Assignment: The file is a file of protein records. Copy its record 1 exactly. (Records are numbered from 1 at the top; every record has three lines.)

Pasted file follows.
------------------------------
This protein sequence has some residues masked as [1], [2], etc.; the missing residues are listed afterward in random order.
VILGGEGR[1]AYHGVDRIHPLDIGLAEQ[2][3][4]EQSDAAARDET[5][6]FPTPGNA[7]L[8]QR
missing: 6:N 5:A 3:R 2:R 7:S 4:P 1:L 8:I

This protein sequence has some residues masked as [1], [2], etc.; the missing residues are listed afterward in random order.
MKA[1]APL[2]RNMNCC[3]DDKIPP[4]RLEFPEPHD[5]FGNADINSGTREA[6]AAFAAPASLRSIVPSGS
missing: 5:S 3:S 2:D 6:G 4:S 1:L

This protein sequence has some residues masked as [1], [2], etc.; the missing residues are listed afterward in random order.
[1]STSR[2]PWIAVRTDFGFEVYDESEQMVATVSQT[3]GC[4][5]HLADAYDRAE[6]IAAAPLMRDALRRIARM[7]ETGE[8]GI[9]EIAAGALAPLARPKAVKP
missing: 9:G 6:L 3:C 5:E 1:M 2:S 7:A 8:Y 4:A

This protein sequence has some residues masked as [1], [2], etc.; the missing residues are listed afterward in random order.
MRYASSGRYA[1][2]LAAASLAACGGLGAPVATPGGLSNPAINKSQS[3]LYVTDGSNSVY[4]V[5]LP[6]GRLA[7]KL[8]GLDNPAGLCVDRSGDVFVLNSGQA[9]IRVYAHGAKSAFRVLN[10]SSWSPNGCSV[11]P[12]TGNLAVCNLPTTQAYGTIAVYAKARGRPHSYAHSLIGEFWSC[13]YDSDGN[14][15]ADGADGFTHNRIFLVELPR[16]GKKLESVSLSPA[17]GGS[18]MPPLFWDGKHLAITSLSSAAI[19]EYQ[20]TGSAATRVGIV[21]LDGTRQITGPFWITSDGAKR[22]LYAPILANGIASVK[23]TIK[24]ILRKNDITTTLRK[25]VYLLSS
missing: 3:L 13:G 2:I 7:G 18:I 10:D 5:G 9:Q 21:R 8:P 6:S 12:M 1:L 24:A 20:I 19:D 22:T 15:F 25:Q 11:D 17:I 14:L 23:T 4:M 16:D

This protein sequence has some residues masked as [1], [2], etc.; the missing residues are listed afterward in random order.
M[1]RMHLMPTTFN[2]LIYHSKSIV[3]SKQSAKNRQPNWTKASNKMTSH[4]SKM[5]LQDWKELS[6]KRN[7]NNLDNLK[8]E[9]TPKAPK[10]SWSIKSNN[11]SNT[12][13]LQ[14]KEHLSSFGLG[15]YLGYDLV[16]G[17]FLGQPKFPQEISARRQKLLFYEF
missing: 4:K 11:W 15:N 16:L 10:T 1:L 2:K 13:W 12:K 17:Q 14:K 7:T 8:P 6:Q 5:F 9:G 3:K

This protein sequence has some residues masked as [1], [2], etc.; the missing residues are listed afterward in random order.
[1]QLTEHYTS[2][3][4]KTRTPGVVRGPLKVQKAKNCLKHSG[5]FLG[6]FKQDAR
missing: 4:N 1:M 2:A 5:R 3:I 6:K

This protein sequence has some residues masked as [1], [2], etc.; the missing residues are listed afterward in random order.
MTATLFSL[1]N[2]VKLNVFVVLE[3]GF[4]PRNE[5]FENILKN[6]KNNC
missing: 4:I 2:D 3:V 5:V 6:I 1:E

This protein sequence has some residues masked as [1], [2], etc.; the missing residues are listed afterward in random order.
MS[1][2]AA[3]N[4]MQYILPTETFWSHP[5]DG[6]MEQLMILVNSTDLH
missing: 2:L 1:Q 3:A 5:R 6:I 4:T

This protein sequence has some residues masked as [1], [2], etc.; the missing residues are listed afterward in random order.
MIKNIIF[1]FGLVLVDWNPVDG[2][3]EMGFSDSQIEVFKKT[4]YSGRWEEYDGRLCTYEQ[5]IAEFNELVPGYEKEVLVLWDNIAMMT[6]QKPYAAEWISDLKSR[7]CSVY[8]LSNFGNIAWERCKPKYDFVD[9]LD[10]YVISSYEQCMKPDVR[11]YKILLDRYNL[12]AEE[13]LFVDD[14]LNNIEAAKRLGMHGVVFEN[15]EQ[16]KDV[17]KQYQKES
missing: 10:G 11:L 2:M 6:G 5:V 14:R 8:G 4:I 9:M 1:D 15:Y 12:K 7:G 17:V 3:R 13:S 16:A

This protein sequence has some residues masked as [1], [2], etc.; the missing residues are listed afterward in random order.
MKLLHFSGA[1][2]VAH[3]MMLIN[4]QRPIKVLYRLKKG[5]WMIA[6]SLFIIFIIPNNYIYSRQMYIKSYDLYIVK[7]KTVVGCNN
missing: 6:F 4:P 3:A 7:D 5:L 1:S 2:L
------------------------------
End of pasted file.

This protein sequence has some residues masked as [1], [2], etc.; the missing residues are listed afterward in random order.
VILGGEGR[1]AYHGVDRIHPLDIGLAEQ[2][3][4]EQSDAAARDET[5][6]FPTPGNA[7]L[8]QR
missing: 6:N 5:A 3:R 2:R 7:S 4:P 1:L 8:I